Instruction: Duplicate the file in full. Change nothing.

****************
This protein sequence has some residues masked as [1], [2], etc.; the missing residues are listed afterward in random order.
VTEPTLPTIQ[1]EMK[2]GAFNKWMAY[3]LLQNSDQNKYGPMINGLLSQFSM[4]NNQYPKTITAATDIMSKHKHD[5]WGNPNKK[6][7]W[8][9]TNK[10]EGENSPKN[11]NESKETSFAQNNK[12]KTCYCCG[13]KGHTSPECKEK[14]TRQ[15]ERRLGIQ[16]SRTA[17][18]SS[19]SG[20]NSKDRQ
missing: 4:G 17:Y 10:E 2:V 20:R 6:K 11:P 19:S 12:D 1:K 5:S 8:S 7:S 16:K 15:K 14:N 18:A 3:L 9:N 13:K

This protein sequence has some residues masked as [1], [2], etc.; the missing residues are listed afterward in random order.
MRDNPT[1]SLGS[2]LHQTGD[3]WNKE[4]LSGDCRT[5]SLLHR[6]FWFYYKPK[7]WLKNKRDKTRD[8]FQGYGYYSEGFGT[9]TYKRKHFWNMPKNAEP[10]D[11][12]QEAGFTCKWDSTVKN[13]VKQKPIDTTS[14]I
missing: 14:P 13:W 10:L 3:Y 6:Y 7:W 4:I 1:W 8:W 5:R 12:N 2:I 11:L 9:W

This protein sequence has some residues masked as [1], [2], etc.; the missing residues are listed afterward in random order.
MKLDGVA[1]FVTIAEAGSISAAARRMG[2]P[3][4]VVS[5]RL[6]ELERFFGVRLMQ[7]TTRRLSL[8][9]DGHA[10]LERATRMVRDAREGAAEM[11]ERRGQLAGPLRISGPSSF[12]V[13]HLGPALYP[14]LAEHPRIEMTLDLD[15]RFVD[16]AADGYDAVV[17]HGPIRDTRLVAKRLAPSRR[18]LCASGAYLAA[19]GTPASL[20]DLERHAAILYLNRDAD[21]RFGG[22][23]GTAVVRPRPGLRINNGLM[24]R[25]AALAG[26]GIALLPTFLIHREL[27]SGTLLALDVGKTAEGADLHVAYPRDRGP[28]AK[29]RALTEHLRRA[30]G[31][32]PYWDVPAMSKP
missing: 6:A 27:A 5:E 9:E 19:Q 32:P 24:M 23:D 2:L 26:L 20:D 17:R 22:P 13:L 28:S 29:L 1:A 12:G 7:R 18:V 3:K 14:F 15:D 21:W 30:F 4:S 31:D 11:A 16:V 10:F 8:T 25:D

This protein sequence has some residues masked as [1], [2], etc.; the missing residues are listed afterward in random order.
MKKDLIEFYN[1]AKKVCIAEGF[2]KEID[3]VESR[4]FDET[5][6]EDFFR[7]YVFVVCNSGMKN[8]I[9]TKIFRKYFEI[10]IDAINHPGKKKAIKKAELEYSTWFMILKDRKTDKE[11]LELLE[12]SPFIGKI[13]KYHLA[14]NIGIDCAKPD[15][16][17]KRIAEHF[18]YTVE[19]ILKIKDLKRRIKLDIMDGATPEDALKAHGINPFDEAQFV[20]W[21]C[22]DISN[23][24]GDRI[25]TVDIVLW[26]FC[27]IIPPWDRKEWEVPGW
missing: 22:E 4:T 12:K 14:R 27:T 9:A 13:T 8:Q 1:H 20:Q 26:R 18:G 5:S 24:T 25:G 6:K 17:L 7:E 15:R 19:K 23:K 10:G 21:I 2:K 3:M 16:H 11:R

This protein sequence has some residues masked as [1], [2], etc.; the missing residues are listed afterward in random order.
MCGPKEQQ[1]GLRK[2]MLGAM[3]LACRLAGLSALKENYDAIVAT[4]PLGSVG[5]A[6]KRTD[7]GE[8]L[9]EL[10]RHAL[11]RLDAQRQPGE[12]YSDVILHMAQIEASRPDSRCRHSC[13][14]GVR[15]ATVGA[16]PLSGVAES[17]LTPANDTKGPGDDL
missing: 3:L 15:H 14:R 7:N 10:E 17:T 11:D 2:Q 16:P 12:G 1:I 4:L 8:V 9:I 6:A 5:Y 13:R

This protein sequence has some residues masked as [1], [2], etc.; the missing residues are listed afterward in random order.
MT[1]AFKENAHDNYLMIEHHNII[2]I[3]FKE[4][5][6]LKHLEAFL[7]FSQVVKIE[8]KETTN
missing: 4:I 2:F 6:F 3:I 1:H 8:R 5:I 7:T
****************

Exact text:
This protein sequence has some residues masked as [1], [2], etc.; the missing residues are listed afterward in random order.
VTEPTLPTIQ[1]EMK[2]GAFNKWMAY[3]LLQNSDQNKYGPMINGLLSQFSM[4]NNQYPKTITAATDIMSKHKHD[5]WGNPNKK[6][7]W[8][9]TNK[10]EGENSPKN[11]NESKETSFAQNNK[12]KTCYCCG[13]KGHTSPECKEK[14]TRQ[15]ERRLGIQ[16]SRTA[17][18]SS[19]SG[20]NSKDRQ
missing: 4:G 17:Y 10:E 2:V 20:R 6:K 11:P 19:S 12:D 1:K 5:S 8:S 7:S 16:K 15:K 14:N 18:A 3:L 9:N 13:K

This protein sequence has some residues masked as [1], [2], etc.; the missing residues are listed afterward in random order.
MRDNPT[1]SLGS[2]LHQTGD[3]WNKE[4]LSGDCRT[5]SLLHR[6]FWFYYKPK[7]WLKNKRDKTRD[8]FQGYGYYSEGFGT[9]TYKRKHFWNMPKNAEP[10]D[11][12]QEAGFTCKWDSTVKN[13]VKQKPIDTTS[14]I
missing: 14:P 13:W 10:L 3:Y 6:Y 7:W 4:I 1:W 8:W 5:R 12:N 2:I 11:L 9:W

This protein sequence has some residues masked as [1], [2], etc.; the missing residues are listed afterward in random order.
MKLDGVA[1]FVTIAEAGSISAAARRMG[2]P[3][4]VVS[5]RL[6]ELERFFGVRLMQ[7]TTRRLSL[8][9]DGHA[10]LERATRMVRDAREGAAEM[11]ERRGQLAGPLRISGPSSF[12]V[13]HLGPALYP[14]LAEHPRIEMTLDLD[15]RFVD[16]AADGYDAVV[17]HGPIRDTRLVAKRLAPSRR[18]LCASGAYLAA[19]GTPASL[20]DLERHAAILYLNRDAD[21]RFGG[22][23]GTAVVRPRPGLRINNGLM[24]R[25]AALAG[26]GIALLPTFLIHREL[27]SGTLLALDVGKTAEGADLHVAYPRDRGP[28]AK[29]RALTEHLRRA[30]G[31][32]PYWDVPAMSKP
missing: 6:A 27:A 5:E 9:E 19:Q 32:P 24:M 23:D 2:L 26:L 20:D 17:R 22:P 13:L 28:S 29:L 1:A 12:G 7:R 18:V 3:K 14:F 15:D 21:W 30:F 4:S 31:D 11:A 16:V 10:F 8:T 25:D

This protein sequence has some residues masked as [1], [2], etc.; the missing residues are listed afterward in random order.
MKKDLIEFYN[1]AKKVCIAEGF[2]KEID[3]VESR[4]FDET[5][6]EDFFR[7]YVFVVCNSGMKN[8]I[9]TKIFRKYFEI[10]IDAINHPGKKKAIKKAELEYSTWFMILKDRKTDKE[11]LELLE[12]SPFIGKI[13]KYHLA[14]NIGIDCAKPD[15][16][17]KRIAEHF[18]YTVE[19]ILKIKDLKRRIKLDIMDGATPEDALKAHGINPFDEAQFV[20]W[21]C[22]DISN[23][24]GDRI[25]TVDIVLW[26]FC[27]IIPPWDRKEWEVPGW
missing: 22:E 4:T 12:K 14:R 27:T 9:A 13:T 8:Q 1:H 20:Q 26:R 18:G 5:S 24:T 25:G 6:K 17:L 7:E 15:R 19:K 23:K 10:G 21:I 2:K 3:M 16:H 11:R

This protein sequence has some residues masked as [1], [2], etc.; the missing residues are listed afterward in random order.
MCGPKEQQ[1]GLRK[2]MLGAM[3]LACRLAGLSALKENYDAIVAT[4]PLGSVG[5]A[6]KRTD[7]GE[8]L[9]EL[10]RHAL[11]RLDAQRQPGE[12]YSDVILHMAQIEASRPDSRCRHSC[13][14]GVR[15]ATVGA[16]PLSGVAES[17]LTPANDTKGPGDDL
missing: 3:L 15:H 14:R 7:N 10:E 17:T 11:D 2:Q 16:P 12:G 1:I 4:L 8:V 9:I 6:A 5:Y 13:R

This protein sequence has some residues masked as [1], [2], etc.; the missing residues are listed afterward in random order.
MT[1]AFKENAHDNYLMIEHHNII[2]I[3]FKE[4][5][6]LKHLEAFL[7]FSQVVKIE[8]KETTN
missing: 4:I 2:F 6:F 3:I 1:H 8:R 5:I 7:T